Of the three other tracks on Schlepper-Connolly’s album the most striking is ‘Beekeepers’, which features the composer singing. The song’s melody has a folk-like contour, and Schlepper-Connolly’s voice – faintly vulnerable in the manner of Robert Wyatt – is backed by spectralism-esque chords on piano, string quartet and chalumeau. Needless to say, this format signals a departure: it’s not often you hear a composer of ‘serious notated music’ singing a folk-like song on his portrait album. Atmospherically, ‘Beekeepers’ has a strange sense of anachronism, of time being out of joint. The album’s sifting over ‘the secret histories of landscapes, old maps and memory,’ as the press release puts it, is twinned by Schlepper-Connolly’s musical processes, which are characterised by the delicate sifting and reworking of intervallic and melodic cells.
David Collier’s album Smacht comprises the title track – a single movement string quartet lasting twenty-three minutes – a percussion quartet, Dusk, and a remix of the title track. The string quartet Smacht is the standout, a fine, slow-building piece full of pathos and overt sentimentality built on a simple minor key progression (coincidentally the same two chords, i and VI, that underpin the opening section of Schlepper-Connolly’s The weathered stone). What’s perhaps most intriguing in the quartet Smacht is how it uses a familiar two-chord framework to push beyond itself to something unfamiliar. The chord sequence repeats hypnotically, builds imperceptibly, until after a while the root of the chord drops out and we’re left with the bare outlines: harmonics, tremolo – trace-lines suspended in the air – and finally a violin at the top of its register repeatedly sounding two scratchy notes, exposed as a traveller at dawn. From the point of view of genre, were Jónsi from Sigur Rós to start singing at any point during Smacht, it wouldn’t feel like a surprise, the style of the music being decidedly hybrid.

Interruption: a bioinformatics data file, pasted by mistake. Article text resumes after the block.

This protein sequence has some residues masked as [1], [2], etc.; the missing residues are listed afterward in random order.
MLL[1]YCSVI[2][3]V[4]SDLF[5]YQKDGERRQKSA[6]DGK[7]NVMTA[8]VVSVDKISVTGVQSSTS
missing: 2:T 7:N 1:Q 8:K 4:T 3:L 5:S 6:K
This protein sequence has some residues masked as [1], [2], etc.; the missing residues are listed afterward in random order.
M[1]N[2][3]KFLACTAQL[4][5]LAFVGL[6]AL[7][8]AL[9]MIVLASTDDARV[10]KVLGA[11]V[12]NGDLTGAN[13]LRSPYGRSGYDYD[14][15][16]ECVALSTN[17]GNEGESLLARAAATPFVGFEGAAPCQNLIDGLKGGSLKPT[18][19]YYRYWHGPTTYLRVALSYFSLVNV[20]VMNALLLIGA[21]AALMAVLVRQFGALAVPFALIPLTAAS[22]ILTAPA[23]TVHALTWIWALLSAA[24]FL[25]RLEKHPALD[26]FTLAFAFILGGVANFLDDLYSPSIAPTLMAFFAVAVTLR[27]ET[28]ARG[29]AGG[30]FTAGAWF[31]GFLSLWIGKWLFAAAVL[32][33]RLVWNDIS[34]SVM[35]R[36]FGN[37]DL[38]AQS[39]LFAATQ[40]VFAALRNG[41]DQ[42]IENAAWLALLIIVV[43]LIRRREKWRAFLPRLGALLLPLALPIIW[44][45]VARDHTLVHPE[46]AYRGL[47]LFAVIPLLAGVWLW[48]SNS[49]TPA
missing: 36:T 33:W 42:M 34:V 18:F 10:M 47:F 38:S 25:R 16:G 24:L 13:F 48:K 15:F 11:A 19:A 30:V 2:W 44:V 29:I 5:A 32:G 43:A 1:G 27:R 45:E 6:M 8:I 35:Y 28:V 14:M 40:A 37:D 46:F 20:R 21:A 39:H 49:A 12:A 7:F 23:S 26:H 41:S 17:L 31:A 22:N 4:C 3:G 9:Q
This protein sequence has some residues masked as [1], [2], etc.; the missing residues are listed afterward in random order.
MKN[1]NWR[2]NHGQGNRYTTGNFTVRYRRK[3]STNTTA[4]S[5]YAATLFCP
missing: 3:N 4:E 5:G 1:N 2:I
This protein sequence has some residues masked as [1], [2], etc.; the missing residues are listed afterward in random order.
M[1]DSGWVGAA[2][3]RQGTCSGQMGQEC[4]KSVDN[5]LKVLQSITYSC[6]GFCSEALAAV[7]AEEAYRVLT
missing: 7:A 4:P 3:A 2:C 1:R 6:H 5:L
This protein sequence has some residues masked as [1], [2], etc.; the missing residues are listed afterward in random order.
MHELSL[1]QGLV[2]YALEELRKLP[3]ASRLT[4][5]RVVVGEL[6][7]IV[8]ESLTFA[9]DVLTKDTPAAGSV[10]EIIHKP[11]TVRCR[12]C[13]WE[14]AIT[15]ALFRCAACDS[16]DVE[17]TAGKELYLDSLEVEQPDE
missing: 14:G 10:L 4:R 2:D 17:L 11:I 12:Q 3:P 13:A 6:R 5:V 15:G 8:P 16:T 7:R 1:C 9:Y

Simon O’Connor’s album What is living and what is dead for solo piano (performed by Michael McHale) is an hour-long meditative, introspective work that similarly lounges in being hard to place. The mostly tonal harmonic language of What is living and what is dead is at times inflected with the odd octatonic contour, calling to mind Arvo Pärt; Keith Jarrett’s in there, too, in the conception, as is O’Connor’s former teacher Volans; and the first movement (of nine) recalls the main theme from Thomas Newman’s score for American Beauty. Such references aside, extended duration and emotional directness are key to the work’s effect, and the reverb pedal being depressed for the entire piece creates an ambient brume for the work’s glimmers. The overriding atmosphere is inert, alternating gentleness and anergia, and perhaps more would be desirable in the way of contrast. The aptness of the cover art is worth mentioning: a thin red pole in the middle of a dark seascape, isolated and vulnerable as a Giacometti torso.